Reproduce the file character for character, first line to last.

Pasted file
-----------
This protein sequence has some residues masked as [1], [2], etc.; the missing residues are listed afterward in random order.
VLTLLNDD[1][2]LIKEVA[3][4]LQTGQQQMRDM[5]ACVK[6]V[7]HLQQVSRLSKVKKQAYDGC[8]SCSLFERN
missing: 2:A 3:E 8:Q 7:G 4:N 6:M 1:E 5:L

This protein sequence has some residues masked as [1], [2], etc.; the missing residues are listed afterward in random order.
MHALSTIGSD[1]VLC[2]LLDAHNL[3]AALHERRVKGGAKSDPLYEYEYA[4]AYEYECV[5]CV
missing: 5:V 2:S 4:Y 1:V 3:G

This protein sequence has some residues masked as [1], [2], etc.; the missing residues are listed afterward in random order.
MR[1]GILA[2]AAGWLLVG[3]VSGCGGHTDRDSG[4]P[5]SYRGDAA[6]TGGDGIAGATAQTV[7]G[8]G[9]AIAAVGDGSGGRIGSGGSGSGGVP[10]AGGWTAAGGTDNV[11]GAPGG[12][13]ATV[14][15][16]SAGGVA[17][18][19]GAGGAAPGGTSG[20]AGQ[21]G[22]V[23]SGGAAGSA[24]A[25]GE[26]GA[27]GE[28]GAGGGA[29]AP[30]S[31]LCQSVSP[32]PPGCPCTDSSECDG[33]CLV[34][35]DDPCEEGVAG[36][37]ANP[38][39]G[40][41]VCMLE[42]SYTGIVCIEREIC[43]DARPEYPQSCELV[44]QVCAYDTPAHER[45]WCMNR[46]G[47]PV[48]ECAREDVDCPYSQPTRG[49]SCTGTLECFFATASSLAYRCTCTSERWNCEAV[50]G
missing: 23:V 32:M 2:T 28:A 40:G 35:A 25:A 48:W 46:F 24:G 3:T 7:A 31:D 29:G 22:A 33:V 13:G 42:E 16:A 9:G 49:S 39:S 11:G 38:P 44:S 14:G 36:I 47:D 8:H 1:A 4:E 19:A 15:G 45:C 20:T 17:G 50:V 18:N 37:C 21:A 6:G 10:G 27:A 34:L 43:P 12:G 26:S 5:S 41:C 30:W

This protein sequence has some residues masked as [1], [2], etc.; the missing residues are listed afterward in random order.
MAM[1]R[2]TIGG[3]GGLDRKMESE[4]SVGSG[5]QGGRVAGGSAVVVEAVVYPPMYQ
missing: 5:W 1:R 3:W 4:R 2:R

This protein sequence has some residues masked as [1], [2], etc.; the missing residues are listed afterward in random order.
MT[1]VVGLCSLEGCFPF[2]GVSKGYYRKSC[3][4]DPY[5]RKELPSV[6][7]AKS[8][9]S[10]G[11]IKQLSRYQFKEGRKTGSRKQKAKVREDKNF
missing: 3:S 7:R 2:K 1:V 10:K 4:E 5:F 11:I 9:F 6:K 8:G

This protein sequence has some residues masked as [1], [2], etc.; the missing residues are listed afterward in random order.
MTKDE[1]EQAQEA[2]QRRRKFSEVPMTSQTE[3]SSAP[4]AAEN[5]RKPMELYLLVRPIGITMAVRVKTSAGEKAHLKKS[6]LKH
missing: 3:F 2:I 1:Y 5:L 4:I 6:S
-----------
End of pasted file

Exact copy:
This protein sequence has some residues masked as [1], [2], etc.; the missing residues are listed afterward in random order.
VLTLLNDD[1][2]LIKEVA[3][4]LQTGQQQMRDM[5]ACVK[6]V[7]HLQQVSRLSKVKKQAYDGC[8]SCSLFERN
missing: 2:A 3:E 8:Q 7:G 4:N 6:M 1:E 5:L

This protein sequence has some residues masked as [1], [2], etc.; the missing residues are listed afterward in random order.
MHALSTIGSD[1]VLC[2]LLDAHNL[3]AALHERRVKGGAKSDPLYEYEYA[4]AYEYECV[5]CV
missing: 5:V 2:S 4:Y 1:V 3:G

This protein sequence has some residues masked as [1], [2], etc.; the missing residues are listed afterward in random order.
MR[1]GILA[2]AAGWLLVG[3]VSGCGGHTDRDSG[4]P[5]SYRGDAA[6]TGGDGIAGATAQTV[7]G[8]G[9]AIAAVGDGSGGRIGSGGSGSGGVP[10]AGGWTAAGGTDNV[11]GAPGG[12][13]ATV[14][15][16]SAGGVA[17][18][19]GAGGAAPGGTSG[20]AGQ[21]G[22]V[23]SGGAAGSA[24]A[25]GE[26]GA[27]GE[28]GAGGGA[29]AP[30]S[31]LCQSVSP[32]PPGCPCTDSSECDG[33]CLV[34][35]DDPCEEGVAG[36][37]ANP[38][39]G[40][41]VCMLE[42]SYTGIVCIEREIC[43]DARPEYPQSCELV[44]QVCAYDTPAHER[45]WCMNR[46]G[47]PV[48]ECAREDVDCPYSQPTRG[49]SCTGTLECFFATASSLAYRCTCTSERWNCEAV[50]G
missing: 23:V 32:M 2:T 28:A 40:G 35:A 25:A 48:W 46:F 24:G 3:T 7:A 31:D 29:G 22:A 33:V 13:G 42:E 16:A 9:G 49:S 39:S 11:G 38:P 44:S 14:G 36:I 47:D 8:H 1:A 4:E 19:A 15:G 45:C 20:T 17:G 50:V 18:N 37:C 21:A 6:G 10:G 27:A 34:L 43:P 12:G 26:S 5:S 41:C 30:W

This protein sequence has some residues masked as [1], [2], etc.; the missing residues are listed afterward in random order.
MAM[1]R[2]TIGG[3]GGLDRKMESE[4]SVGSG[5]QGGRVAGGSAVVVEAVVYPPMYQ
missing: 5:W 1:R 3:W 4:R 2:R

This protein sequence has some residues masked as [1], [2], etc.; the missing residues are listed afterward in random order.
MT[1]VVGLCSLEGCFPF[2]GVSKGYYRKSC[3][4]DPY[5]RKELPSV[6][7]AKS[8][9]S[10]G[11]IKQLSRYQFKEGRKTGSRKQKAKVREDKNF
missing: 3:S 7:R 2:K 1:V 10:K 4:E 5:F 11:I 9:F 6:K 8:G

This protein sequence has some residues masked as [1], [2], etc.; the missing residues are listed afterward in random order.
MTKDE[1]EQAQEA[2]QRRRKFSEVPMTSQTE[3]SSAP[4]AAEN[5]RKPMELYLLVRPIGITMAVRVKTSAGEKAHLKKS[6]LKH
missing: 3:F 2:I 1:Y 5:L 4:I 6:S